Saturday, December 28, 2013

What Would Jane Say?

Christmas is over and it's less hectic around here so I thought I'd finish off the year with a bang and try to knock off a few of my Dear Jane blocks. I figured out yesterday that if I make one more block I will be 1/4 of a block away from being a quarter of the way through finishing (That will make Block #56. So, 225 blocks divided by 4 is 56.25. Make sense?) I decided I now really prefer to think of it in these terms - working on my quilt in quarters makes finishing not seem so far away. That's just the blocks, though. Putting the quilt together and quilting it may take almost as long I'm afraid. People around here are being very supportive:  "Way to go, Mom!" "Wow, that's great, Hon." But I can tell that they secretly think I will probably die before I actually finish, LOL. Then what are they supposed to do with this huge unfinished project?? No one has asked me yet.
 
 
Yes, I know, some of you will notice that I forgot to reverse the pattern for this block. I wasn't paying enough attention and when I figured that out as I was cutting the pieces I just kept going. I don't really mind. It's finished.  And I have a feeling Jane would say: Hooray for you! Maybe hers wasn't reversed  either; we'll never know where she got the pattern from or if she designed it all herself. I have a feeling she struggled with some of the blocks too and often said, okay, it's done, I'm not going back and changing this one. On to the next one . . . .
 
 
 
(Dear Jane is the registered trademark of Brenda Papadakis and is used with permission.)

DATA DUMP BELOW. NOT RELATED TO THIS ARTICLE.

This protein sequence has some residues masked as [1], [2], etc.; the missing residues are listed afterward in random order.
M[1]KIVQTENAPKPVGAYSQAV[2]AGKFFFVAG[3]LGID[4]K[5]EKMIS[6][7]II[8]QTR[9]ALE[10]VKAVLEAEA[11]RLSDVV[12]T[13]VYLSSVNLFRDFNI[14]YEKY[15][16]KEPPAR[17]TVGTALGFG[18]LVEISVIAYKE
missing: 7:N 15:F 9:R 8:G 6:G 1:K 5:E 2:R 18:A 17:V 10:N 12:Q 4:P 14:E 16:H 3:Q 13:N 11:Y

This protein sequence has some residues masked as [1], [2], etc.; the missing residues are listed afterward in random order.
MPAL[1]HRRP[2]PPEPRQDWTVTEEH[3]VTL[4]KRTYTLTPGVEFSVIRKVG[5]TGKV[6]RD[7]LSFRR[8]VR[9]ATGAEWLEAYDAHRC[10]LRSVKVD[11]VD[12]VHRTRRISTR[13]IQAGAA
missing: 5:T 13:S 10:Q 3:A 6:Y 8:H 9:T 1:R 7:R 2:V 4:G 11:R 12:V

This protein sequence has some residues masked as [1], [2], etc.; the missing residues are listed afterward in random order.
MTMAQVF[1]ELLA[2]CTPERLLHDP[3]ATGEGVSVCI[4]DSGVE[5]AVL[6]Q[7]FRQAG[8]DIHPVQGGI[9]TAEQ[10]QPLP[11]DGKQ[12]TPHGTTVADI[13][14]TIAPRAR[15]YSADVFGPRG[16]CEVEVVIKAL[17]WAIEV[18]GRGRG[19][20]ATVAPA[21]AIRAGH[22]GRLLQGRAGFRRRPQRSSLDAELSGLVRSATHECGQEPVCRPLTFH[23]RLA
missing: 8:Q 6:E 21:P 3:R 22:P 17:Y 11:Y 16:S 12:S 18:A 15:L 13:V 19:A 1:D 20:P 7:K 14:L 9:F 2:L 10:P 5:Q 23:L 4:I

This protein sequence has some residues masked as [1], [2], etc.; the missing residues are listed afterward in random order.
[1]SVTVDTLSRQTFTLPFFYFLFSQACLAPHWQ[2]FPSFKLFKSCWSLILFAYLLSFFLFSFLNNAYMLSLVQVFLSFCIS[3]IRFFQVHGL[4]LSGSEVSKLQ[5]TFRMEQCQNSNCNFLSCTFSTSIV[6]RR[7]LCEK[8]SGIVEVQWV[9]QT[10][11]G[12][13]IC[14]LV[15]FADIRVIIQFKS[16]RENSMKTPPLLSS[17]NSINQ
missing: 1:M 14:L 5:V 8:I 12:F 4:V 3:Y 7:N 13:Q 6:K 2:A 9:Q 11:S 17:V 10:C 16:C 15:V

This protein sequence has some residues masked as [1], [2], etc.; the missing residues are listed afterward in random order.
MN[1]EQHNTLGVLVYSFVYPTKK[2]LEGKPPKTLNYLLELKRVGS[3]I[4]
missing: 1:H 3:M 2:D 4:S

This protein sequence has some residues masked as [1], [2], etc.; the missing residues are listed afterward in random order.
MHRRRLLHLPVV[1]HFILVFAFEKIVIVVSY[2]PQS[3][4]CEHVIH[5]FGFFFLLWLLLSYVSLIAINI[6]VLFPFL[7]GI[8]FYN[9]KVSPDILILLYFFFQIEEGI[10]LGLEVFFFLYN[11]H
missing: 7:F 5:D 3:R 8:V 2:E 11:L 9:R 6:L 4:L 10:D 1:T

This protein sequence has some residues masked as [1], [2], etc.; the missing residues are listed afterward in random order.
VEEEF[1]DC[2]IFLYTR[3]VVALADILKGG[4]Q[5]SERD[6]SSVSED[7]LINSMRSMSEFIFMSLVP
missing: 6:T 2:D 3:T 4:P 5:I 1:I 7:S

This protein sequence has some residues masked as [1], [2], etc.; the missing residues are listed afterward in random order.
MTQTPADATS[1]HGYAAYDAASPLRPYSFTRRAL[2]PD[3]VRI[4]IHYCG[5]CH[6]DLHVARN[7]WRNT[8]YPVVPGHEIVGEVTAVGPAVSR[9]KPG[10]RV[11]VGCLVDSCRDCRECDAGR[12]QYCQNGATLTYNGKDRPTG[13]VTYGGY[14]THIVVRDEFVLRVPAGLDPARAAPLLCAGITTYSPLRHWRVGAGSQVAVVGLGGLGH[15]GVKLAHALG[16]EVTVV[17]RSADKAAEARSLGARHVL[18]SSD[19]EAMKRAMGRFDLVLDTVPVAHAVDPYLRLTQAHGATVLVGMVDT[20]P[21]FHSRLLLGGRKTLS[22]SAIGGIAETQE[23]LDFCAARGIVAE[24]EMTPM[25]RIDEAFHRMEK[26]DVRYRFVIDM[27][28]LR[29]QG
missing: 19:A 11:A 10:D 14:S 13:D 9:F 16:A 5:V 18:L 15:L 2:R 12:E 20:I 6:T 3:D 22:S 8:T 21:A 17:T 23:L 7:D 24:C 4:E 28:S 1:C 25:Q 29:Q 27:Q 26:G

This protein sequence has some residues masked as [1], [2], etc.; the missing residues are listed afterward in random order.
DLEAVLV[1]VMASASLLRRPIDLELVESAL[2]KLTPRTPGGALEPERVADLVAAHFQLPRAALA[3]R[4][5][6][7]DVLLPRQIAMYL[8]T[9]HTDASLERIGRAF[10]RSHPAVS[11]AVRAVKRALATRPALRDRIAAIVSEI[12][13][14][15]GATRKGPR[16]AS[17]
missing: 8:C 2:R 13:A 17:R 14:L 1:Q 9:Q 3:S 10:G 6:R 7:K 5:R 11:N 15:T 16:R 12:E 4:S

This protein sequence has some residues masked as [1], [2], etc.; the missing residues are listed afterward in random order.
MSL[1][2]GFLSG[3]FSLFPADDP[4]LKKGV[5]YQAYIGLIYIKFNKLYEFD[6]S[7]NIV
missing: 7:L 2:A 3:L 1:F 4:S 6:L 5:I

I was going to knock off a few easy blocks this week but as I looked at my list of blocks according to difficulty I realized I had probably made too many easy blocks already and was putting off the more difficult ones. So I decided to change tack and make some with reverse applique (easy for some, difficult for me.) I'm not good at it yet but I think I like reverse applique so maybe I'll do a couple more this weekend.

 
Buy Brenda's Dear Jane rulers. They really help with trimming your blocks to the correct size and come in a set of 2 for the squares and triangles.

 
 
The biggest help for me is the DJ software by Electric Quilt if you can afford it. I know I would not be likely to do this if not for the software. It alows you to print out the rotary cutting directions, templates and foundation piecing patterns for the blocks. Such a time saver. (Dear Jane is the registered trademark of Brenda Papadakis and is used with permission.)
 
 
Anyway, if any of you are itching to get going on a Dear Jane quilt next year or just want some support for continuing or finishing yours, don't forget I recently started a new DJ Yahoo group. It's sort of an offshoot of my Small Quilt Yahoo group, with a lot of the same people, many just beginning this quilt. Maybe you'd like to Join us . Some in the group are experts and have finished not only one but several DJ quilts. Some, like me, struggle because there is always so much else we have to do in life and yet we keep going, learning new things with each block, picking up another one and feeling exhilarated at crossing it off a list when done. My blocks are not perfect, most are far from it, and sometimes there are months when I just don't have time to make a block so you will fit right in if you are just beginning and worried about keeping up. I try my best and I do think Jane would say "Hooray!" to that.